Memorial Service Held for Air Station Barbers Point Crash Victims

HONOLULU — A gathering of more than 2,000 at U.S. Coast Guard Air Station Barbers Point here helped honor the legacies of four air crewmen who were aboard an HH-65 Dolphin helicopter when it crashed Sept. 4.

Three of the air crew died in the accident and the fourth was lost at sea.

Today’s 90-minute service began at 10 a.m. with a presentation of colors by the Coast Guard Ceremonial Honor Guard, the national anthem performed by the Coast Guard Band. The event also featured remarks by Air Station Barbers Point’s commanding officer, and the Coast Guard commandant and the service’s senior enlisted member.

The service also included a memorial meditation and prayer, a rifle salute, the playing of taps and a flyover by two crews aboard two Barbers Point HH-65s. After a flyover of the air station, one of the HH-65s broke away and flew out to the accident site of Coast Guard 6505 to lay a wreath on the ocean’s surface.

“Suffice it to say, we lost more than an air crew,” said Capt. Brad Bean, commanding officer of the 300-member air station. “We lost a brother and a truly selfless friend in each of them.”

The service brought together all U.S. Coast Guardsmen stationed on Oahu and the families of Cmdr. Thomas Nelson, Lt. Cmdr. Andrew Wischmeier, Petty Officer 1st Class David Skimin and Petty Officer 2nd Class Joshua Nichols.

Nelson and Wischmeier were assigned as pilots aboard “Coast Guard 6505” and Skimin was the rescue swimmer with Nichols assigned to flight mechanic duties. The crew was to conduct rescue basket hoist operations with a small boat from Station Honolulu on the evening of Sept. 4, when the HH-65 crashed.

Wischmeier, Skimin and Nichols were recovered by rescuers and transported to the Queen’s Medical Center where they were pronounced dead. The Coast Guard conducted a three-day search for Nelson, who remains missing.

“On the night of Sept. 4, the crew of Coast Guard 6505 was on a routine training flight,” Bean told the audience, which included most Oahu-based Coast Guardsmen and family members of the four honored air crew members. “There was nothing unusually risky about this flight, but last Thursday night, something heartbreaking happened that resulted in the loss of our friends.”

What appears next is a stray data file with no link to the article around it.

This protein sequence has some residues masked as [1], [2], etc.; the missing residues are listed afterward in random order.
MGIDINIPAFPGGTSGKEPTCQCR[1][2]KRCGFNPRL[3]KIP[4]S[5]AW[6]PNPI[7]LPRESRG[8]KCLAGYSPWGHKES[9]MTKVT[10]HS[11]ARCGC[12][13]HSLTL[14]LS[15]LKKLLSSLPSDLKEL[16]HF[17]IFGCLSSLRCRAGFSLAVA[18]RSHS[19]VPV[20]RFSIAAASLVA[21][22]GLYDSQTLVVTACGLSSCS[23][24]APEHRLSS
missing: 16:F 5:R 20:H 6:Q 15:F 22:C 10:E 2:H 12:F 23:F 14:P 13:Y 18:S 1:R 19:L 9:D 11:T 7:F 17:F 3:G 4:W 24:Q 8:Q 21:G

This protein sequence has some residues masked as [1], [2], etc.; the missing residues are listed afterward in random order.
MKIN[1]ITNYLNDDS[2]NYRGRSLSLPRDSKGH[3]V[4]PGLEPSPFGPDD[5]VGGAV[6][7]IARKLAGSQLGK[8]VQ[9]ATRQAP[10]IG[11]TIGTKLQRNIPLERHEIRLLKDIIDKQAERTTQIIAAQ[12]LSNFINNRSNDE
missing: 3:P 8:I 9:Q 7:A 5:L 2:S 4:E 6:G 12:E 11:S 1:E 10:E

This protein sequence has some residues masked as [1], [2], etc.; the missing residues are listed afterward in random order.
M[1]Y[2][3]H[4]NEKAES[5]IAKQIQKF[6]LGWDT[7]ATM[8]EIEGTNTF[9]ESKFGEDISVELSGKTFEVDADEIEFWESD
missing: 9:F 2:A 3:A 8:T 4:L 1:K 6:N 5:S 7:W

Hawaii Gov. Linda Lingle and the Coast Guard’s many military and community partners joined local Coast Guardsmen for today’s service. Personnel with the U.S. Navy, Army, Marine Corps, Air Force and Hawaii Army National Guard also attended.

The Honolulu Fire Department, which assisted during the entire three-day search and recovery mission, was represented by more than 50 personnel. Federal, state and City and County of Honolulu government representatives were also in attendance, as were representatives from the U.S. Fish and Wildlife Service, National Park Service, U.S. Forest Service, U.S. Secret Service, FBI, Transportation Security Administration and other Department of Homeland Security agencies.

The family members of all four air crew members were presented with certificates that accompanied the Meritorious Service Medal, given to all four air crew members.

“It is the custom of our service and of all our armed forces to mark significant events with military ceremonies and honors,” said Adm. Thad Allen, Coast Guard commandant. “It affords us the opportunity to provide dignity to the event, and allows us to exercise what one of my mentors called ‘the matters of our profession.'”

Allen flew in to Honolulu for the service early this morning with Master Chief Petty Officer Skip Bowen, the service’s senior enlisted member.

“Our hearts are breaking with the loss of our shipmates,” Allen said to the families of the fallen aviators. “But in our loss, we know, understand and celebrate the lives of Tom Nelson, Andrew Wischmeier, David Skimin and Joshua Nichols.”

Related Posts

One Comment

  1. Cathy Sivils Entman says:

    As the daughter of a SPAR, CG aviator #344, a full-time Coastie brat and a member of the CG Aviation Asoc. in my own right, I don’t think I need to say how this loss has affected me. Please extend my condolences to the families and fellow crew-mates of our fallen brothers. I am familiar with the fears they have lived with but never have I had them realized; and I am heartbroken – for them, for me. We are just too small and too close not to share in this pain.

    V/R
    Cathy Sivils Entman